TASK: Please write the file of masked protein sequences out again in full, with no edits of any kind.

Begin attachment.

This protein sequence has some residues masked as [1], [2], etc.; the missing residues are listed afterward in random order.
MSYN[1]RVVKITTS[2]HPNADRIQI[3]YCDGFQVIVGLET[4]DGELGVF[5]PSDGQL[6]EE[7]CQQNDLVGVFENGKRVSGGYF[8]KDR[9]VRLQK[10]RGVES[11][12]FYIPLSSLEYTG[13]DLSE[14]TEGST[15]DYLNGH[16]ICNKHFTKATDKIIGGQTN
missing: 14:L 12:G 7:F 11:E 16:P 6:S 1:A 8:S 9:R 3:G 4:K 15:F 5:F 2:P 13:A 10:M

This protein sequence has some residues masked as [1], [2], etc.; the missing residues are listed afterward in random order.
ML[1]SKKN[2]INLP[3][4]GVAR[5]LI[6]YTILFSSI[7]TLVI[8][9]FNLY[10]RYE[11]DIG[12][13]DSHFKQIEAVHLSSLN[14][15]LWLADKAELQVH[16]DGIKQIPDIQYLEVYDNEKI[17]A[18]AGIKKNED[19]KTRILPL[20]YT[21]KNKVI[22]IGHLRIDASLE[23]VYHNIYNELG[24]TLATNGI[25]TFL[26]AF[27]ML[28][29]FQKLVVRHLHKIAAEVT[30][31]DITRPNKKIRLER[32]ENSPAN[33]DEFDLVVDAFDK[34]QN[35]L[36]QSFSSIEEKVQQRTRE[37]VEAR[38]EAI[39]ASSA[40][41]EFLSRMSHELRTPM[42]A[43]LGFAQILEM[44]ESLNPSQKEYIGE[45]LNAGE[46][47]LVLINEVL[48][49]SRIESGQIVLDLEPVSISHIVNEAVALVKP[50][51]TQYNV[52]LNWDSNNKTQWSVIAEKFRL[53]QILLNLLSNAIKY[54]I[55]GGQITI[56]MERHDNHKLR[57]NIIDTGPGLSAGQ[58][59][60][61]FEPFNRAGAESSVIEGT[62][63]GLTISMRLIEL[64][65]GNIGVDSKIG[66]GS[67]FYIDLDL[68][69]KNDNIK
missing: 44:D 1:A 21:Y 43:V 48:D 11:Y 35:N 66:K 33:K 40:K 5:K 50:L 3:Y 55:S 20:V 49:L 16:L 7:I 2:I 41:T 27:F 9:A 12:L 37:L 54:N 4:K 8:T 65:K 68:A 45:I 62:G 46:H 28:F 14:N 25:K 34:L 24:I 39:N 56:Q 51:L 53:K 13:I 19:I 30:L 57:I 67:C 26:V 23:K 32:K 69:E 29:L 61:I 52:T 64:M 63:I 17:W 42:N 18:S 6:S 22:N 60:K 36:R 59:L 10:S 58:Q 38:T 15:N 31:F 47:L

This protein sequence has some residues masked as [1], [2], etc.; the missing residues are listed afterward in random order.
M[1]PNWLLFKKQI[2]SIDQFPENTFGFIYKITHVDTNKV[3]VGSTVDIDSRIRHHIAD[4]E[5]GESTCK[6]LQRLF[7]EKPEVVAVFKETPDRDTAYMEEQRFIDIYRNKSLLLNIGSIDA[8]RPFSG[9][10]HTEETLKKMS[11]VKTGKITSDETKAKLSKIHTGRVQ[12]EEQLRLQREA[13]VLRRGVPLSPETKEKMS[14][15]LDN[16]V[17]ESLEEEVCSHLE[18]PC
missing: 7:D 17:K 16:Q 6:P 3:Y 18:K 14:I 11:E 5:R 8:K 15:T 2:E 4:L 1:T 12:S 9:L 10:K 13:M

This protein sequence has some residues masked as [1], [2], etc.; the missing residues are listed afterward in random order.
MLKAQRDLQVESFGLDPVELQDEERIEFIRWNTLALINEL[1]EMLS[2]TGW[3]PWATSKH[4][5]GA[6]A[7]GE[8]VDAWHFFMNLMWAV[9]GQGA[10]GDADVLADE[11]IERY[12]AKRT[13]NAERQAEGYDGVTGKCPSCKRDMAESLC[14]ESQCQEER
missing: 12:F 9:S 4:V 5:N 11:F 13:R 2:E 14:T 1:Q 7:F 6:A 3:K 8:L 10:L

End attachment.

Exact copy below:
This protein sequence has some residues masked as [1], [2], etc.; the missing residues are listed afterward in random order.
MSYN[1]RVVKITTS[2]HPNADRIQI[3]YCDGFQVIVGLET[4]DGELGVF[5]PSDGQL[6]EE[7]CQQNDLVGVFENGKRVSGGYF[8]KDR[9]VRLQK[10]RGVES[11][12]FYIPLSSLEYTG[13]DLSE[14]TEGST[15]DYLNGH[16]ICNKHFTKATDKIIGGQTN
missing: 14:L 12:G 7:F 11:E 16:P 6:S 1:A 8:S 9:R 3:G 4:K 15:F 5:F 2:P 13:A 10:M

This protein sequence has some residues masked as [1], [2], etc.; the missing residues are listed afterward in random order.
ML[1]SKKN[2]INLP[3][4]GVAR[5]LI[6]YTILFSSI[7]TLVI[8][9]FNLY[10]RYE[11]DIG[12][13]DSHFKQIEAVHLSSLN[14][15]LWLADKAELQVH[16]DGIKQIPDIQYLEVYDNEKI[17]A[18]AGIKKNED[19]KTRILPL[20]YT[21]KNKVI[22]IGHLRIDASLE[23]VYHNIYNELG[24]TLATNGI[25]TFL[26]AF[27]ML[28][29]FQKLVVRHLHKIAAEVT[30][31]DITRPNKKIRLER[32]ENSPAN[33]DEFDLVVDAFDK[34]QN[35]L[36]QSFSSIEEKVQQRTRE[37]VEAR[38]EAI[39]ASSA[40][41]EFLSRMSHELRTPM[42]A[43]LGFAQILEM[44]ESLNPSQKEYIGE[45]LNAGE[46][47]LVLINEVL[48][49]SRIESGQIVLDLEPVSISHIVNEAVALVKP[50][51]TQYNV[52]LNWDSNNKTQWSVIAEKFRL[53]QILLNLLSNAIKY[54]I[55]GGQITI[56]MERHDNHKLR[57]NIIDTGPGLSAGQ[58][59][60][61]FEPFNRAGAESSVIEGT[62][63]GLTISMRLIEL[64][65]GNIGVDSKIG[66]GS[67]FYIDLDL[68][69]KNDNIK
missing: 44:D 1:A 21:Y 43:V 48:D 11:Y 35:N 66:K 33:K 40:K 5:K 50:L 3:Y 55:S 20:V 49:L 16:L 7:I 2:I 41:T 27:F 9:A 12:L 37:L 54:N 4:K 8:T 65:K 68:A 45:I 62:G 46:H 28:F 14:N 25:K 34:L 24:I 39:N 56:Q 51:L 53:K 13:I 19:I 30:L 57:I 67:C 26:V 23:K 32:K 69:E 29:L 61:I 52:T 64:M 63:I 17:W 42:N 18:S 6:S 22:N 60:K 36:R 59:L 10:S 58:Q 38:T 15:N 31:F 47:L

This protein sequence has some residues masked as [1], [2], etc.; the missing residues are listed afterward in random order.
M[1]PNWLLFKKQI[2]SIDQFPENTFGFIYKITHVDTNKV[3]VGSTVDIDSRIRHHIAD[4]E[5]GESTCK[6]LQRLF[7]EKPEVVAVFKETPDRDTAYMEEQRFIDIYRNKSLLLNIGSIDA[8]RPFSG[9][10]HTEETLKKMS[11]VKTGKITSDETKAKLSKIHTGRVQ[12]EEQLRLQREA[13]VLRRGVPLSPETKEKMS[14][15]LDN[16]V[17]ESLEEEVCSHLE[18]PC
missing: 7:D 17:K 16:Q 6:P 3:Y 18:K 14:I 11:E 5:R 8:K 15:T 2:E 4:L 1:T 12:S 9:L 10:K 13:M

This protein sequence has some residues masked as [1], [2], etc.; the missing residues are listed afterward in random order.
MLKAQRDLQVESFGLDPVELQDEERIEFIRWNTLALINEL[1]EMLS[2]TGW[3]PWATSKH[4][5]GA[6]A[7]GE[8]VDAWHFFMNLMWAV[9]GQGA[10]GDADVLADE[11]IERY[12]AKRT[13]NAERQAEGYDGVTGKCPSCKRDMAESLC[14]ESQCQEER
missing: 12:F 9:S 4:V 5:N 11:F 13:R 2:E 14:T 1:Q 7:F 6:A 3:K 8:L 10:L